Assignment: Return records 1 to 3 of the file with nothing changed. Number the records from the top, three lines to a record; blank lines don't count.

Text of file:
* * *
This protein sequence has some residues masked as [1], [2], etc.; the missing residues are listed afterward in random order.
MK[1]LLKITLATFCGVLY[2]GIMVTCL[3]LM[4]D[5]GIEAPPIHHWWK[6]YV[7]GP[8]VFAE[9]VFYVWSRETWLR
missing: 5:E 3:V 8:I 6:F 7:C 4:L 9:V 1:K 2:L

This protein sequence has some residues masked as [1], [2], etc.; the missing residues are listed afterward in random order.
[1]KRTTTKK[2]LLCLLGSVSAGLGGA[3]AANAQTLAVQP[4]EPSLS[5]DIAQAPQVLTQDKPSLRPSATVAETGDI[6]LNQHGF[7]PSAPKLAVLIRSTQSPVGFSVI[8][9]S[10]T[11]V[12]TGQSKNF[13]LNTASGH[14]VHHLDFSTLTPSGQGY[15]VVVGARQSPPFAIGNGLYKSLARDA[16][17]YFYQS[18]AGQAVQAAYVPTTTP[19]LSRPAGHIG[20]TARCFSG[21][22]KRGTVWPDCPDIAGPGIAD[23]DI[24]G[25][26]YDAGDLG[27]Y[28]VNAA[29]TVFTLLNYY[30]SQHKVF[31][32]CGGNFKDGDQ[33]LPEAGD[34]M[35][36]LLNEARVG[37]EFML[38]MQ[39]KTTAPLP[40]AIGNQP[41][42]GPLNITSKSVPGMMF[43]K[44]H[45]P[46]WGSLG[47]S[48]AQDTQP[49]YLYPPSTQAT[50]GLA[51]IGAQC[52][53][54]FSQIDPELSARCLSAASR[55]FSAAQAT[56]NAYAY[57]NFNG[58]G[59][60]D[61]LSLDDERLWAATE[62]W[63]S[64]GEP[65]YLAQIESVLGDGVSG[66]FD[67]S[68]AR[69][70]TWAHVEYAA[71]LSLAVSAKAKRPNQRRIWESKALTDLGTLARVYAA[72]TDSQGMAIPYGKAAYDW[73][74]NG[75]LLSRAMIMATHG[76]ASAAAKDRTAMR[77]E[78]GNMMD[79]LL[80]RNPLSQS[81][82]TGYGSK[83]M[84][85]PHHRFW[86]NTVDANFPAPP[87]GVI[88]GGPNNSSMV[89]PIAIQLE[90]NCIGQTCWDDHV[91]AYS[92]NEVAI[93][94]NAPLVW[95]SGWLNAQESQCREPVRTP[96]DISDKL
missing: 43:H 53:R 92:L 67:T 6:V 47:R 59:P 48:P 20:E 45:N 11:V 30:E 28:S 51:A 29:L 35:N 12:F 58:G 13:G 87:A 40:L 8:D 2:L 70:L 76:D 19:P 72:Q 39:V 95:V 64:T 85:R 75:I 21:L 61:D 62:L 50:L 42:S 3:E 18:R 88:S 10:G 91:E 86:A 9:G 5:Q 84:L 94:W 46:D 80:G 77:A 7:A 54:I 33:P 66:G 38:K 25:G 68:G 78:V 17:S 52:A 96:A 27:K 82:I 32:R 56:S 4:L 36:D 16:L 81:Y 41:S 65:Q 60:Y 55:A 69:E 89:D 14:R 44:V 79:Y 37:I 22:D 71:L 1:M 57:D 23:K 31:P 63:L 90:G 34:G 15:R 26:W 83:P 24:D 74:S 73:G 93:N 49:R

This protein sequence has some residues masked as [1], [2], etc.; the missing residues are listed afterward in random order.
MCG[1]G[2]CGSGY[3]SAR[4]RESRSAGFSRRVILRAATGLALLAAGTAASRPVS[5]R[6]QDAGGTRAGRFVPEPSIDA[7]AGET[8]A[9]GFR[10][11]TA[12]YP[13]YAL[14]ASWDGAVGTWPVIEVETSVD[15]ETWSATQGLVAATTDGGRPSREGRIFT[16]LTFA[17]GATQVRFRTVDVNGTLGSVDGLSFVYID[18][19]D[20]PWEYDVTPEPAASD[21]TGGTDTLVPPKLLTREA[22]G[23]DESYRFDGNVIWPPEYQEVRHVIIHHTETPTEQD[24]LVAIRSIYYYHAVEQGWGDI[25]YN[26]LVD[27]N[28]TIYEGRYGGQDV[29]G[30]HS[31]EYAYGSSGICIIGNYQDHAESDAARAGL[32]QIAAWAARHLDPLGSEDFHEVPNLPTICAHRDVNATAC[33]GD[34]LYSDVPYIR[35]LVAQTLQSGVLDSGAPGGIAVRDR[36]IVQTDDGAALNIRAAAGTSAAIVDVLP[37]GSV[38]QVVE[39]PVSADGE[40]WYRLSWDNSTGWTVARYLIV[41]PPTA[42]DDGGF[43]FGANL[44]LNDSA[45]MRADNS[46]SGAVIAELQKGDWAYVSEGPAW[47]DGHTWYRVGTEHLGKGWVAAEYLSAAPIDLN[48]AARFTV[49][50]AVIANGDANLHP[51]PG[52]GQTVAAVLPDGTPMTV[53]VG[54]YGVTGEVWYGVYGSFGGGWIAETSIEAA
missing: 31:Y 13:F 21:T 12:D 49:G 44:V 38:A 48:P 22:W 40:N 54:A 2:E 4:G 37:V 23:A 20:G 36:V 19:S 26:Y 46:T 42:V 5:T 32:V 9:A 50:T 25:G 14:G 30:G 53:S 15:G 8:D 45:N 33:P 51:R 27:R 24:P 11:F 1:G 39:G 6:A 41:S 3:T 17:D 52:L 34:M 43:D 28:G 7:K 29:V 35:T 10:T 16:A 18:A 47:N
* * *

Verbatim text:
This protein sequence has some residues masked as [1], [2], etc.; the missing residues are listed afterward in random order.
MK[1]LLKITLATFCGVLY[2]GIMVTCL[3]LM[4]D[5]GIEAPPIHHWWK[6]YV[7]GP[8]VFAE[9]VFYVWSRETWLR
missing: 5:E 3:V 8:I 6:F 7:C 4:L 9:V 1:K 2:L

This protein sequence has some residues masked as [1], [2], etc.; the missing residues are listed afterward in random order.
[1]KRTTTKK[2]LLCLLGSVSAGLGGA[3]AANAQTLAVQP[4]EPSLS[5]DIAQAPQVLTQDKPSLRPSATVAETGDI[6]LNQHGF[7]PSAPKLAVLIRSTQSPVGFSVI[8][9]S[10]T[11]V[12]TGQSKNF[13]LNTASGH[14]VHHLDFSTLTPSGQGY[15]VVVGARQSPPFAIGNGLYKSLARDA[16][17]YFYQS[18]AGQAVQAAYVPTTTP[19]LSRPAGHIG[20]TARCFSG[21][22]KRGTVWPDCPDIAGPGIAD[23]DI[24]G[25][26]YDAGDLG[27]Y[28]VNAA[29]TVFTLLNYY[30]SQHKVF[31][32]CGGNFKDGDQ[33]LPEAGD[34]M[35][36]LLNEARVG[37]EFML[38]MQ[39]KTTAPLP[40]AIGNQP[41][42]GPLNITSKSVPGMMF[43]K[44]H[45]P[46]WGSLG[47]S[48]AQDTQP[49]YLYPPSTQAT[50]GLA[51]IGAQC[52][53][54]FSQIDPELSARCLSAASR[55]FSAAQAT[56]NAYAY[57]NFNG[58]G[59][60]D[61]LSLDDERLWAATE[62]W[63]S[64]GEP[65]YLAQIESVLGDGVSG[66]FD[67]S[68]AR[69][70]TWAHVEYAA[71]LSLAVSAKAKRPNQRRIWESKALTDLGTLARVYAA[72]TDSQGMAIPYGKAAYDW[73][74]NG[75]LLSRAMIMATHG[76]ASAAAKDRTAMR[77]E[78]GNMMD[79]LL[80]RNPLSQS[81][82]TGYGSK[83]M[84][85]PHHRFW[86]NTVDANFPAPP[87]GVI[88]GGPNNSSMV[89]PIAIQLE[90]NCIGQTCWDDHV[91]AYS[92]NEVAI[93][94]NAPLVW[95]SGWLNAQESQCREPVRTP[96]DISDKL
missing: 43:H 53:R 92:L 67:T 6:V 47:R 59:P 48:P 20:E 45:N 11:V 30:E 28:S 51:A 29:L 35:N 12:F 58:G 13:G 87:A 40:L 8:D 2:L 70:L 76:D 19:P 72:Q 39:V 95:V 64:T 85:R 75:I 21:L 61:D 62:L 50:L 42:S 3:E 18:R 88:S 10:G 91:E 86:A 9:G 5:Q 84:L 94:W 46:D 80:G 77:A 7:A 54:I 33:P 66:G 38:K 25:G 68:G 78:V 17:S 52:A 96:A 27:K 82:I 32:R 56:S 4:L 36:D 16:L 81:Y 41:S 65:Q 60:Y 55:A 69:E 89:D 14:R 44:V 79:Y 37:I 22:D 71:L 1:M 57:D 23:K 31:P 63:L 90:G 34:G 15:R 26:W 83:P 24:D 74:S 73:G 93:N 49:R

This protein sequence has some residues masked as [1], [2], etc.; the missing residues are listed afterward in random order.
MCG[1]G[2]CGSGY[3]SAR[4]RESRSAGFSRRVILRAATGLALLAAGTAASRPVS[5]R[6]QDAGGTRAGRFVPEPSIDA[7]AGET[8]A[9]GFR[10][11]TA[12]YP[13]YAL[14]ASWDGAVGTWPVIEVETSVD[15]ETWSATQGLVAATTDGGRPSREGRIFT[16]LTFA[17]GATQVRFRTVDVNGTLGSVDGLSFVYID[18][19]D[20]PWEYDVTPEPAASD[21]TGGTDTLVPPKLLTREA[22]G[23]DESYRFDGNVIWPPEYQEVRHVIIHHTETPTEQD[24]LVAIRSIYYYHAVEQGWGDI[25]YN[26]LVD[27]N[28]TIYEGRYGGQDV[29]G[30]HS[31]EYAYGSSGICIIGNYQDHAESDAARAGL[32]QIAAWAARHLDPLGSEDFHEVPNLPTICAHRDVNATAC[33]GD[34]LYSDVPYIR[35]LVAQTLQSGVLDSGAPGGIAVRDR[36]IVQTDDGAALNIRAAAGTSAAIVDVLP[37]GSV[38]QVVE[39]PVSADGE[40]WYRLSWDNSTGWTVARYLIV[41]PPTA[42]DDGGF[43]FGANL[44]LNDSA[45]MRADNS[46]SGAVIAELQKGDWAYVSEGPAW[47]DGHTWYRVGTEHLGKGWVAAEYLSAAPIDLN[48]AARFTV[49][50]AVIANGDANLHP[51]PG[52]GQTVAAVLPDGTPMTV[53]VG[54]YGVTGEVWYGVYGSFGGGWIAETSIEAA
missing: 31:Y 13:F 21:T 12:D 49:G 44:V 38:A 48:P 22:W 40:N 54:A 2:E 4:G 37:V 23:A 20:G 36:V 19:S 26:Y 46:T 42:V 5:T 32:V 9:A 50:T 25:G 14:G 30:G 53:S 15:G 8:D 45:N 33:P 51:R 27:R 24:P 11:F 1:G 39:G 6:A 41:S 3:T 17:D 52:L 34:M 43:D 28:G 7:K 29:V 35:T 10:T 16:A 18:A 47:N